Shared City’s tour of Peckham, aka Little Lagos, is a great way to find out more about Nigerians living in London. Try it and you’ll want more. (Sponsored)
I love getting to know different cultures and getting immersed into them. You may think that I take it quite seriously having married an Ethiopian guy. I genuinely like to know what people brought up in a different country or culture eat and do on a daily basis. I like to know what’s important to them and how they interact with each other. It’s simply because I’m curious of other people. That’s why I like what Shared City is doing.
When I heard about the company which aims to present different ethnic minorities and cultures living in London, I was delighted. I emailed them and asked for an interview or a guest post for the blog, but they invited me to join one of their tours. They didn’t have to ask me twice.
After having a quick look at their offer and picked up the tour of Little Lagos. At first, I wasn’t fully convinced about my choice. I know quite a few Nigerians, so I thought I wouldn’t get much from the tour.
Wrong! I’ve learnt a lot and enjoyed the experience thoroughly. I wish I could talk to Kemi, our guide, and an actress too, for much longer. Well, I guess I need to sign up for another tour.
Before I do that though, let me share with you the best bits of the ‘Little Lagos’ tour.
Culture served on a plate
Have you ever wandered around any of South London food markets having no clue what most of the things sold there were? Or how to cook them? I have.
Because of that, for me the best things we saw on the tour were vegetable stall and a grocery shop. Finally, somebody explained to me all the yam, coco yam things I’ve been seeing on the stalls in London and outside. I could also ask questions about palm oil, different kinds of flours, and many other things, like spices and different parts of meat.
At the end we sat down to a meal at a local café and tried some of the things we’d seen in the shops. It was great to see them cooked and be able to try them too. But beware – Nigerian food is quite spicy. Kemi told us all about cooking each of them and explained the processes to us briefly. At the end she wrote in my notebook names of ingredients and dishes that I was asking about.
After spending some time with Kemi I felt like her good friend. Sitting down together at the table made that feeling even stronger. Really, it was sad to leave!
Explore the ordinary
We also visited a butcher shop, beauty shop, fabrics shop, a church and hairdresser’s salon. Each of them gave us a hint to what Nigerians like, how they celebrate and what’s important to them.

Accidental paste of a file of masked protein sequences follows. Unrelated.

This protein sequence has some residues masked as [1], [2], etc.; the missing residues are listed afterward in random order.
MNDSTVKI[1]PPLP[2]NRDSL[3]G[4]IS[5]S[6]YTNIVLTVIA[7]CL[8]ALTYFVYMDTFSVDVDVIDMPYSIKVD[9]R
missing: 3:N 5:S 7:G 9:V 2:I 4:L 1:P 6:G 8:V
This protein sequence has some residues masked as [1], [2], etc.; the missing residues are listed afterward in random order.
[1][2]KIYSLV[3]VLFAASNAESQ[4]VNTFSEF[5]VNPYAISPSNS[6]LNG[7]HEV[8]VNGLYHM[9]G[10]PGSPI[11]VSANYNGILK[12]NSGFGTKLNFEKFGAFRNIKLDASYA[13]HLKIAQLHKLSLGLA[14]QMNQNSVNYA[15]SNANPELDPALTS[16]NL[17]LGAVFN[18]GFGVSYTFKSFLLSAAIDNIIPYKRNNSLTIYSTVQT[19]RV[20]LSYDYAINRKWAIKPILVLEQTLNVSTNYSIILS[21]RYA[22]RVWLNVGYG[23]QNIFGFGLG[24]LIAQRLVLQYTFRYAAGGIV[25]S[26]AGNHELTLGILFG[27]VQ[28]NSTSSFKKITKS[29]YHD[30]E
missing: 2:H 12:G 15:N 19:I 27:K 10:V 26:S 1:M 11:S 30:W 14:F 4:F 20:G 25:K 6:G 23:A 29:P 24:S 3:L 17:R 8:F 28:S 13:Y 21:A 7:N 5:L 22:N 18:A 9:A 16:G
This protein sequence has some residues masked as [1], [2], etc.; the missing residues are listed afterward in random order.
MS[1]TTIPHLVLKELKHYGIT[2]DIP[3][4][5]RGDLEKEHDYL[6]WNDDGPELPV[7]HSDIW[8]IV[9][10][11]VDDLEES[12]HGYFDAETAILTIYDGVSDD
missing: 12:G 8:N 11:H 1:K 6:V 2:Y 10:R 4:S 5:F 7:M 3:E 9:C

All the places we visited are part of everyday life and it was great to see them from a different perspective. Walking through them all with somebody, who knows the products and how to use them and can tell you more about their background, was absolutely fascinating. Kemi was open to questions and happy to talk about pretty much everything.
As we were walking along Rye Lane, ladies standing at different parts of the street were asking Kemi if she wanted her hair done. It happened every few minutes. Kemi explained to us the importance of hair in Nigerian culture. And that it not only relates to the appearance but also to politics or social issues
A tour with a friend
There were other interesting things we found out on the way. Like how a local church engages with the young men involved in gangs in South London and provides them with an alternative to the world of crime. It would be great to visit a Nigerian church too as I know their services are quite different to what we are used to in Western Europe.
There were all those little things we learnt, interesting people we met and the general feeling that we’re able to understand our neighbours better. Kemi talked a lot about how Nigerian celebrates and her own life, showing us the culture first-hand. For me, the most important part was to learn something new and see Nigerians from the perspective from within.
At the beginning, Kemi explained to us that the tour isn’t a kind of intellectual tour where you learn about geography or history of Nigeria. She was right – it felt more like a friend taking you around their town and saying – here I like to eat, here I go to church and over there I do my hair.
Whether you want to find out more about the minorities living in the capital, want to get to know London and its people better or you’re curious about what Nigerians eat, try this tour. It’s good value for money, the guide is brilliant and it’s a fun way to spend your Saturday morning.
Next Little Lagos tour is on 22nd July. For the rest of the offer of Shared City visit their website. Other tours include Italian London, Jewish, Norwegian and more.
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